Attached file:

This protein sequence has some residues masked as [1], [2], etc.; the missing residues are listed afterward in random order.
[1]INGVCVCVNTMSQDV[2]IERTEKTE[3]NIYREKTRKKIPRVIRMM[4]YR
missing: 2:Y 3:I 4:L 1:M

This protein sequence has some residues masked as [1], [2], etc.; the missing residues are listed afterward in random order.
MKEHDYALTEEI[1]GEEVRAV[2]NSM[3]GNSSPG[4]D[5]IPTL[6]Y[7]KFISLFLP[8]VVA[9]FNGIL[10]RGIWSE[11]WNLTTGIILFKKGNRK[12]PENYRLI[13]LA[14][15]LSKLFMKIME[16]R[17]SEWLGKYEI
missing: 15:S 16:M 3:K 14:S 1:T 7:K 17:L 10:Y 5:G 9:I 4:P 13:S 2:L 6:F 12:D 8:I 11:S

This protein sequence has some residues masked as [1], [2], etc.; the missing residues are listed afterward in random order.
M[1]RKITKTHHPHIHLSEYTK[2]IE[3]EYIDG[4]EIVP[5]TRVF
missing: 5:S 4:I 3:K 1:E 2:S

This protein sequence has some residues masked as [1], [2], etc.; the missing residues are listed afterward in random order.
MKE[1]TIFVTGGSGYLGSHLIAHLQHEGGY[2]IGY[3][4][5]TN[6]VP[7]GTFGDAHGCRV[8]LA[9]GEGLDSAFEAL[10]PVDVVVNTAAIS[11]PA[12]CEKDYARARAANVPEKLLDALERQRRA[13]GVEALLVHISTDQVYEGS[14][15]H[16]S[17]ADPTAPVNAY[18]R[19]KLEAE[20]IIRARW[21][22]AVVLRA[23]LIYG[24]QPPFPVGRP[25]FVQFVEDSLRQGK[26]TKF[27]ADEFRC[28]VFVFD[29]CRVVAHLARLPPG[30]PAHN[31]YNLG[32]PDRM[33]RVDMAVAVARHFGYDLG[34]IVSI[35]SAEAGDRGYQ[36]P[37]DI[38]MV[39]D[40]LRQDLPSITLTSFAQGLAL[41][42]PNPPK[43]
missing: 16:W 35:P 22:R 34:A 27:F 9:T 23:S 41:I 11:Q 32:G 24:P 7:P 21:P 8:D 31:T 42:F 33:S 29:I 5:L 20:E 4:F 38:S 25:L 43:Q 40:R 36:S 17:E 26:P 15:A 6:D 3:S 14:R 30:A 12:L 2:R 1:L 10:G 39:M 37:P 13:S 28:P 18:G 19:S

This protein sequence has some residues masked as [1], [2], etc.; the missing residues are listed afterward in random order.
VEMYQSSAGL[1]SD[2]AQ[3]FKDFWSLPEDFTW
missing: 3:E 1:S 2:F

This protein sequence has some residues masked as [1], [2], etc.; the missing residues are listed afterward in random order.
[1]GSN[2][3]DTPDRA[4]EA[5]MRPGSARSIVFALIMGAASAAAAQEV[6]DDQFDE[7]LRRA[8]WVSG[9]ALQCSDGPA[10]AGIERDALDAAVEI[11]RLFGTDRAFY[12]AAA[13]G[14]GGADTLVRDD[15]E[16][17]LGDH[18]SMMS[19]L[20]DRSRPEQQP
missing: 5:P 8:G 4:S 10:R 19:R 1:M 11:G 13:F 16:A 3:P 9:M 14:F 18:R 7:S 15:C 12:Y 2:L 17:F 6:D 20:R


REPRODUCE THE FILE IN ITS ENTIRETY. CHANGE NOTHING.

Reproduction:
This protein sequence has some residues masked as [1], [2], etc.; the missing residues are listed afterward in random order.
[1]INGVCVCVNTMSQDV[2]IERTEKTE[3]NIYREKTRKKIPRVIRMM[4]YR
missing: 2:Y 3:I 4:L 1:M

This protein sequence has some residues masked as [1], [2], etc.; the missing residues are listed afterward in random order.
MKEHDYALTEEI[1]GEEVRAV[2]NSM[3]GNSSPG[4]D[5]IPTL[6]Y[7]KFISLFLP[8]VVA[9]FNGIL[10]RGIWSE[11]WNLTTGIILFKKGNRK[12]PENYRLI[13]LA[14][15]LSKLFMKIME[16]R[17]SEWLGKYEI
missing: 15:S 16:M 3:K 14:S 1:T 7:K 17:L 10:Y 5:G 9:I 4:P 13:S 2:L 6:F 12:D 8:I 11:S

This protein sequence has some residues masked as [1], [2], etc.; the missing residues are listed afterward in random order.
M[1]RKITKTHHPHIHLSEYTK[2]IE[3]EYIDG[4]EIVP[5]TRVF
missing: 5:S 4:I 3:K 1:E 2:S

This protein sequence has some residues masked as [1], [2], etc.; the missing residues are listed afterward in random order.
MKE[1]TIFVTGGSGYLGSHLIAHLQHEGGY[2]IGY[3][4][5]TN[6]VP[7]GTFGDAHGCRV[8]LA[9]GEGLDSAFEAL[10]PVDVVVNTAAIS[11]PA[12]CEKDYARARAANVPEKLLDALERQRRA[13]GVEALLVHISTDQVYEGS[14][15]H[16]S[17]ADPTAPVNAY[18]R[19]KLEAE[20]IIRARW[21][22]AVVLRA[23]LIYG[24]QPPFPVGRP[25]FVQFVEDSLRQGK[26]TKF[27]ADEFRC[28]VFVFD[29]CRVVAHLARLPPG[30]PAHN[31]YNLG[32]PDRM[33]RVDMAVAVARHFGYDLG[34]IVSI[35]SAEAGDRGYQ[36]P[37]DI[38]MV[39]D[40]LRQDLPSITLTSFAQGLAL[41][42]PNPPK[43]
missing: 16:W 35:P 22:R 34:A 27:F 9:T 23:S 41:I 11:Q 32:G 24:P 7:P 21:P 8:D 31:T 42:F 33:S 29:I 5:L 20:E 4:F 38:S 25:L 43:Q 40:R 36:S 17:E 26:P 15:A 6:D 3:S 14:R 30:A 12:L 2:R 1:L 10:G 39:M 37:P 13:S 28:P 18:G 19:S

This protein sequence has some residues masked as [1], [2], etc.; the missing residues are listed afterward in random order.
VEMYQSSAGL[1]SD[2]AQ[3]FKDFWSLPEDFTW
missing: 3:E 1:S 2:F

This protein sequence has some residues masked as [1], [2], etc.; the missing residues are listed afterward in random order.
[1]GSN[2][3]DTPDRA[4]EA[5]MRPGSARSIVFALIMGAASAAAAQEV[6]DDQFDE[7]LRRA[8]WVSG[9]ALQCSDGPA[10]AGIERDALDAAVEI[11]RLFGTDRAFY[12]AAA[13]G[14]GGADTLVRDD[15]E[16][17]LGDH[18]SMMS[19]L[20]DRSRPEQQP
missing: 5:P 8:G 4:S 10:R 19:R 1:M 11:G 13:F 16:A 3:P 9:M 14:F 18:R 7:S 15:C 12:Y 2:L 17:F 6:D 20:R